For busy transplant team, 400th surgery becomes a work of heart
By LaKisha Ladson / Jan. 22-31, 2011
When Sandra Childers hears her heartbeat, she is amazed.
“I didn’t have a pulse for six months,” she said. During that time she wore a left ventricular assist device (LVAD) that helped her heart pump blood throughout her body without the sound of a pulse. “Now I’ve got the good, strong heart of a 22-year-old and can actually hear and feel a heart. And it feels wonderful.”
On Thanksgiving Day 2010, Mrs. Childers became the 400th adult patient to receive a heart transplant at University Hospital — St. Paul under the direction of Dr. W. Steves Ring, professor of cardiovascular and thoracic surgery and founder of the heart transplant program at UT Southwestern.
Dr. Ring came to the medical center in the late 1980s with more than 100 transplants to his credit. In addition to the 400 performed at St. Paul, he now has overseen hundreds of adult and pediatric transplants at other Dallas-area facilities.
“You have this oversized, sick heart that is not contracting or squeezing properly and limiting the patient’s life,” Dr. Ring said. “Then they get a new, healthy heart; they get off machines, they get out of the hospital and they can lead a new life. That’s the part that is really exciting.”
That “new life” phrase is what excites Mrs. Childers, a 61-year-old who was diagnosed with a heart virus when she was 16. Mrs. Childers, whose mother died at age 55 because of heart problems, had persistent blackouts until, when she was 34, her heart became so weak that doctors said she had two years to live.
She had to quit her job as a secretary. Years later, because of her blackouts, she would have to give up driving and other everyday activities. Even before her LVAD, she could barely, if at all, hear her heart beat.
Although she had several defibrillators implanted, her congestive heart failure worsened and her private cardiologist referred her to UT Southwestern last year. Mrs. Childers expected an immediate transplant, but doctors said she first had to lose at least 60 pounds.
She was unable to exercise without getting winded, so doctors surgically implanted an LVAD.
“I love people. I love life, and there is a reason I’m still here,” she said. “I’m not a person to give up, but I was scared.”
Her husband, Larry, encouraged her. She got the LVAD implanted, enrolled in a program and classes. By cutting her portions at meals and walking the treadmill she has lost more than 80 pounds since May.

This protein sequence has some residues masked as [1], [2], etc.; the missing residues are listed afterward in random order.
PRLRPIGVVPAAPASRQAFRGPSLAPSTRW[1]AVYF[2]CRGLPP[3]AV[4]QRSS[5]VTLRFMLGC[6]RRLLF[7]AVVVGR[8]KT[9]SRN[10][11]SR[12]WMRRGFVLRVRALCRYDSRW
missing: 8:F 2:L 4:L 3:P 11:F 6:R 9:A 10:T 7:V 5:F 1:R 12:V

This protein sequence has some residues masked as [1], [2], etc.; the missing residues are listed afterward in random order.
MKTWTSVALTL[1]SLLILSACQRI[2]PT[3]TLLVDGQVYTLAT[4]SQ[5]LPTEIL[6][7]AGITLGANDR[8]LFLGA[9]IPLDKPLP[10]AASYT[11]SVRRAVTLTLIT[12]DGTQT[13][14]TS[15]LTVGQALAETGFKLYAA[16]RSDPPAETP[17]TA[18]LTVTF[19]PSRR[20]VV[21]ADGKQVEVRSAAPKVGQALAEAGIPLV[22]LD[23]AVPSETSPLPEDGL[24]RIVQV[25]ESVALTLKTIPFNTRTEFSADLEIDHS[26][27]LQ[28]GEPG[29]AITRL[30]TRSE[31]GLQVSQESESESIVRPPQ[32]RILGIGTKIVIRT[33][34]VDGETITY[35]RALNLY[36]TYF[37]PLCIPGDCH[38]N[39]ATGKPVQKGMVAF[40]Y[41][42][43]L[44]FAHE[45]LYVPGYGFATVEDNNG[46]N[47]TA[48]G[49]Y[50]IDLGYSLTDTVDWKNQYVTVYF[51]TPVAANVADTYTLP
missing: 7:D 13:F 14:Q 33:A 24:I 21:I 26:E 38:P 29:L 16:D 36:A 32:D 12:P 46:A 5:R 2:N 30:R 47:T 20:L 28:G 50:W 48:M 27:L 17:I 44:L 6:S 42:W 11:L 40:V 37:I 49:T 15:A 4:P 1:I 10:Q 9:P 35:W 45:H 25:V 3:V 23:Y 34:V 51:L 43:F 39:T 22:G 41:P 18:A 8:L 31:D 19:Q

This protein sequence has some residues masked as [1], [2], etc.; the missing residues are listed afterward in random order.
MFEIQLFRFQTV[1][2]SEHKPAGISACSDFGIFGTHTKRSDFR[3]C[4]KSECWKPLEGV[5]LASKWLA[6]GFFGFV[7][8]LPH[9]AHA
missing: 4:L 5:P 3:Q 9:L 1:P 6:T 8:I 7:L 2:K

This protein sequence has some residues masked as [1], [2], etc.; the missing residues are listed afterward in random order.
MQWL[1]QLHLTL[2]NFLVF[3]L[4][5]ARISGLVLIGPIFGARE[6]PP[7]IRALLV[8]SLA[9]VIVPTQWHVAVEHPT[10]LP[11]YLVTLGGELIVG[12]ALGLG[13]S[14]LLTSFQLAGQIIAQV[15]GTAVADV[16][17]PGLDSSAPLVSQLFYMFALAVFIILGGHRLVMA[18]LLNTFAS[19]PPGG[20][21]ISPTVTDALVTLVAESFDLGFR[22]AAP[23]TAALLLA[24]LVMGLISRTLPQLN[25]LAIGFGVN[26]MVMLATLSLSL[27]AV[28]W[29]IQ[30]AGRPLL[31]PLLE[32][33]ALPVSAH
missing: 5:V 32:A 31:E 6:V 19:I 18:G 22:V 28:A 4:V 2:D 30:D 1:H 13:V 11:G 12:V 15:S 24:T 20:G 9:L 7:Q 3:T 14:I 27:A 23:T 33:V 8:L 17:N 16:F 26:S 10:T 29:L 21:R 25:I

“She was determined to become eligible for a heart transplant,” said Dr. Mark Drazner, one of Mrs. Childers’ cardiologists and medical director of the Heart Failure, Left Ventricular Assist Devices (LVADs) and Cardiac Transplant Program. “I was so proud of her for making lifestyle changes to accomplish this goal.”
Dr. Ring said that since the transplant program began more than 20 years ago, patients have become much sicker and they must wait longer to get a heart.
“That’s where the ventricular assist devices come in,” Dr. Ring said. “It gets these sicker patients out of the hospital until they are healthy enough for transplant while they are waiting.”
With the implanted device, Mrs. Childers was able to return home to wait for a donor match. The day before Thanksgiving she was sitting down to eat lunch when she got the call that the heart of a 22-year-old woman had become available.
Dr. Ring — who now sets direction of the program and ensures that guidelines are met and the quality of the program is maintained — scrubbed in on Mrs. Childers’ surgery.
“That made the surgery a little extra special for me,” she said.
Dr. Ring said reaching the milestone was a testament to the commitment of many, including clinical nurse specialist Patricia Kaiser, who has been with the program since the beginning, and the team of Dr. Drazner and Dr. Dan Meyer, professor of cardiovascular and thoracic surgery, whose group is instrumental in implanting the LVADs.
Mrs. Childers’ gratitude goes to the doctors and staff at UT Southwestern who implanted her LVAD and then performed a successful transplant, and she said no words can express her appreciation to the heart’s donor.
“I call it my sweet heart,” she said. “It was sweet of this person to be a donor. I talk to it sometimes and say, ‘You little sweet heart you.’ ”
Dr. Drazner holds the James M. Wooten Chair in Cardiology.
Dr. Meyer holds the Sarah M. and Charles E. Seay Distinguished Chair in Thoracic Surgery.
Dr. Ring holds the Frank M. Ryburn Jr. Distinguished Chair in Cardiothoracic Surgery and Transplantation.